By electing Jeremy Corbyn as its new leader, the Labour Party has finally thrown off the last vestiges of Blair-ism and taken a firm step back towards its Leftist roots. This has led to much shock, both within the party and outside it, with the inevitable virulent attacks from the mainstream media. So what is actually happening here? Has Labour really made itself unelectable by taking on a thoroughly discredited ideology, or is this the start of a fundamental change in our political system?
The first thing to say is that the frequent comparisons with Labour’s last lurch Left in the 1980’s are completely wide of the mark – because the country and the economy are in vastly different positions now to what they were then. In the early 1980’s the economy was stagnating, largely, many believed, due to the effects of militant Trade Unionism (those old enough to remember will recall the devastating strikes of the 1970’s and early ’80’s, including the dreadful ‘Winter of Discontent’). Under such circumstances it wasn’t very likely the electorate were going to turn to a party espousing hard-Left policies (and don’t forget that at the same time the whole of Eastern Europe was still in the grip of Soviet-style Socialism, again hardly an advert for the benefits of Left Wing economic practices.) So when Margaret Thatcher came along promising to rein-in the unions and let ‘the markets’ provide wealth for all, it was hardly surprising she was able to crush Labour and romp to three consecutive election victories.
However things are now very different. The current economic crisis, and excessive government debt, have been caused not by Trade Union militancy, but by an out-of-control financial system, itself the product of Right Wing free-market economic theory. In other words, in the 1970’s the Left caused the problems, with the Right promising the solution, whereas now the roles are reversed with Right Wing theory causing the problems, and the Left promising to come to the rescue.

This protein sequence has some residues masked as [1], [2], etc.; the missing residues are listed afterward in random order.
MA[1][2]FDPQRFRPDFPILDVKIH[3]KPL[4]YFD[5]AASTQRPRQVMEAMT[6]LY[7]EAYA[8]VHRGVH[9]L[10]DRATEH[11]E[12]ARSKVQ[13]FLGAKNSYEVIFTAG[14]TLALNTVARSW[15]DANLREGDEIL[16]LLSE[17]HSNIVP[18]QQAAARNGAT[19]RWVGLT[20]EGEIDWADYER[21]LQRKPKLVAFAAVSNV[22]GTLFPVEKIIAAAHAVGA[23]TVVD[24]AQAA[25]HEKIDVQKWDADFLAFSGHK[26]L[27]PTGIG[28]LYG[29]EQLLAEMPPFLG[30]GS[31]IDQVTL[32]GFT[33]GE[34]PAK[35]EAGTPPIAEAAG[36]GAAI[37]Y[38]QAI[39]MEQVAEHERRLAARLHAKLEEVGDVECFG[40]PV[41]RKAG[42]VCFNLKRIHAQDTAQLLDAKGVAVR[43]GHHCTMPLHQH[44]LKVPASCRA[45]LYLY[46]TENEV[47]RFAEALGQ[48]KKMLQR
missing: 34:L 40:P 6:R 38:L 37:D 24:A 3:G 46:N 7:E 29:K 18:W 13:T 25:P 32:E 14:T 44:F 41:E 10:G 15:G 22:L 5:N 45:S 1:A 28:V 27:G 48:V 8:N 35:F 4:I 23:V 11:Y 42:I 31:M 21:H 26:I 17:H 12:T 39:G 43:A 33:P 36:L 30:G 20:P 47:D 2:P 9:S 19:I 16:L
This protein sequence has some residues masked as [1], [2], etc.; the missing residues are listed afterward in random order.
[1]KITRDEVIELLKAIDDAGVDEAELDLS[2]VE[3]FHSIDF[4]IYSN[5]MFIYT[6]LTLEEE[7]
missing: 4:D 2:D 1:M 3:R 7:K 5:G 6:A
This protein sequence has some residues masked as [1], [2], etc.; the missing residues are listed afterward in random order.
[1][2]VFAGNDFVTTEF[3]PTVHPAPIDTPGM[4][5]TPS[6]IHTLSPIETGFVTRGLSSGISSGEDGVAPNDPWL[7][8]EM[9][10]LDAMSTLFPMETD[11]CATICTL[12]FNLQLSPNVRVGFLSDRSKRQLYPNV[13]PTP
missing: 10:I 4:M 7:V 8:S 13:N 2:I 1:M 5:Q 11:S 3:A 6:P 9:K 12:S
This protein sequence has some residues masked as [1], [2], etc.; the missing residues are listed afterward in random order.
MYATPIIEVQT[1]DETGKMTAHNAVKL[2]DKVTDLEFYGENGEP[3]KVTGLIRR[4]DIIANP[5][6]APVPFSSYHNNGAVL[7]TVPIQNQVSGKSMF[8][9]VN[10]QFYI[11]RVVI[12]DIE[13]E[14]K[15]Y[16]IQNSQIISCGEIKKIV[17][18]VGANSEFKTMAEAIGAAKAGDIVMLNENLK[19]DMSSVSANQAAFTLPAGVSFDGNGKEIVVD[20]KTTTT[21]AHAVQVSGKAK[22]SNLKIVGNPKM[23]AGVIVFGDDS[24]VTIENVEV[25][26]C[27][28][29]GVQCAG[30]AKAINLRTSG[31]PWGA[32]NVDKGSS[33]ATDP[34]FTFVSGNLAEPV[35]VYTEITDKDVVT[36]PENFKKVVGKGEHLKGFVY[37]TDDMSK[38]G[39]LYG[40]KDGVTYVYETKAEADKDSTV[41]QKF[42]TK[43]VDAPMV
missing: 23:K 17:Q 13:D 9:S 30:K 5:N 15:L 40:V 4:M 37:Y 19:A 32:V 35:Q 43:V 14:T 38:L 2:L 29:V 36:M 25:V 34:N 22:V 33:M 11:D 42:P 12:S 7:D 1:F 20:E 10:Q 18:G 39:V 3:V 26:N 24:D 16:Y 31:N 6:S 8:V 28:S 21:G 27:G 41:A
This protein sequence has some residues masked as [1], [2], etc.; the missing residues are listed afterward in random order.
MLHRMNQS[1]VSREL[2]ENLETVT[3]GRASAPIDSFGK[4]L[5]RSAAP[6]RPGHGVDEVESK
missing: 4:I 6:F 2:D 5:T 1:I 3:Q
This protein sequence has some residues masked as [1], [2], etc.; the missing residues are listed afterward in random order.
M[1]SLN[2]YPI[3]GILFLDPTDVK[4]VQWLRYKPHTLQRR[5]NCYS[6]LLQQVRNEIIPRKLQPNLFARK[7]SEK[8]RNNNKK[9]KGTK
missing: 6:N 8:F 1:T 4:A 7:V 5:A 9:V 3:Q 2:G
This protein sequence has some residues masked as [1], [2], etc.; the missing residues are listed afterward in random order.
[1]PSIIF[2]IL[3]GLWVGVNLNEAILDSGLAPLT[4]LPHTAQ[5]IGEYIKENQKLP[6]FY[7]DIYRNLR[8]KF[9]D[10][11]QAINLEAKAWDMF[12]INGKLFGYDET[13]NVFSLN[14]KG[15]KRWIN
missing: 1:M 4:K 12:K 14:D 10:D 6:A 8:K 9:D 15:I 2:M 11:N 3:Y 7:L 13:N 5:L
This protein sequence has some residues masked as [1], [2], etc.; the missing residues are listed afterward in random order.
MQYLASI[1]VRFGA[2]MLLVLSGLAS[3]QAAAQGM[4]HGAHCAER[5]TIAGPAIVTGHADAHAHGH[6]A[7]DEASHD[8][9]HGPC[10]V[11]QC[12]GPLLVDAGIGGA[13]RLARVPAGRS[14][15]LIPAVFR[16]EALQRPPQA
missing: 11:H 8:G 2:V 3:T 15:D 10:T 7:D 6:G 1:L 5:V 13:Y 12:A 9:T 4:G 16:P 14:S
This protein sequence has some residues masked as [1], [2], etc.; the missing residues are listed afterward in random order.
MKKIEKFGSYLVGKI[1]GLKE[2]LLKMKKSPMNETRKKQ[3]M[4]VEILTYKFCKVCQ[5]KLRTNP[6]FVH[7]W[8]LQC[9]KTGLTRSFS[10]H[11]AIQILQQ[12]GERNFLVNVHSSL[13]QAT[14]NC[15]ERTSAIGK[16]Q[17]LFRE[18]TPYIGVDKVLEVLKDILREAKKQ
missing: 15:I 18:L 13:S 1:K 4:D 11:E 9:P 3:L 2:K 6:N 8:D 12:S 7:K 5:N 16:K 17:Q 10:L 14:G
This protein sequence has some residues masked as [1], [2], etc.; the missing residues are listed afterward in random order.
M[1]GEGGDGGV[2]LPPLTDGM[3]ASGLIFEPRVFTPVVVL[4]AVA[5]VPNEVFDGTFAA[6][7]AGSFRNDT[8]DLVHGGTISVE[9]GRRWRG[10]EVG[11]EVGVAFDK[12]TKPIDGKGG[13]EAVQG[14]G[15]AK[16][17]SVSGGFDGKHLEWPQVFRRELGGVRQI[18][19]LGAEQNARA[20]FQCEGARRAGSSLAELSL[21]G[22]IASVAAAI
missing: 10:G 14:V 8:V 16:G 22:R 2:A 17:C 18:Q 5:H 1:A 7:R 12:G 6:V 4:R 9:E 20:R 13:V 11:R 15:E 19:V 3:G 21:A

Having said that though events aren’t simply a mirror image of each other (history never does quite repeat itself) and we need to be aware of the differences. In the 1980’s inequality wasn’t that severe, so there was a real feeling that ‘we’re all in this mess together’; and in those circumstances Margaret Thatcher was able to mobilise support from all classes of society – both the business community and workers. Now however, after 35 years of ‘Free Markets’, levels of inequality are far, far greater than they were in the 1980’s, and are in fact nearly at levels not seen since before the First World War. So it’s absolutely obvious that we’re not now ‘all in it together’, and while a privileged strata at the top of society enjoy almost unheard-of wealth, those at the bottom are being forced to endure endless cuts to public services and ever-deeper Austerity. In other words society is incredibly divided, and in such circumstances no one party can whip-up widespread popular support. The Tories with their ‘business as usual’ approach can probably rely on the continued support of the top third of the population, who are currently doing very nicely, thank you (that’ll be the third of the population that voted them into power – just – in the May election). Meanwhile, at the other end of society , an extremely large number of people (though quite how many it’s hard to judge) will probably vote for any party which promises an end to their poverty and economic misery. In the middle are all those who are just about getting by, but would probably like to see a change from the usual batch of disingenuous politicians, or have sufficient moral integrity that they don’t just vote out of self-interest. The big question is whether Corbyn and the Labour Party can turn enough of that middle section to vote for them. To do that they need to show pragmatism, maturity and above all, economic competence.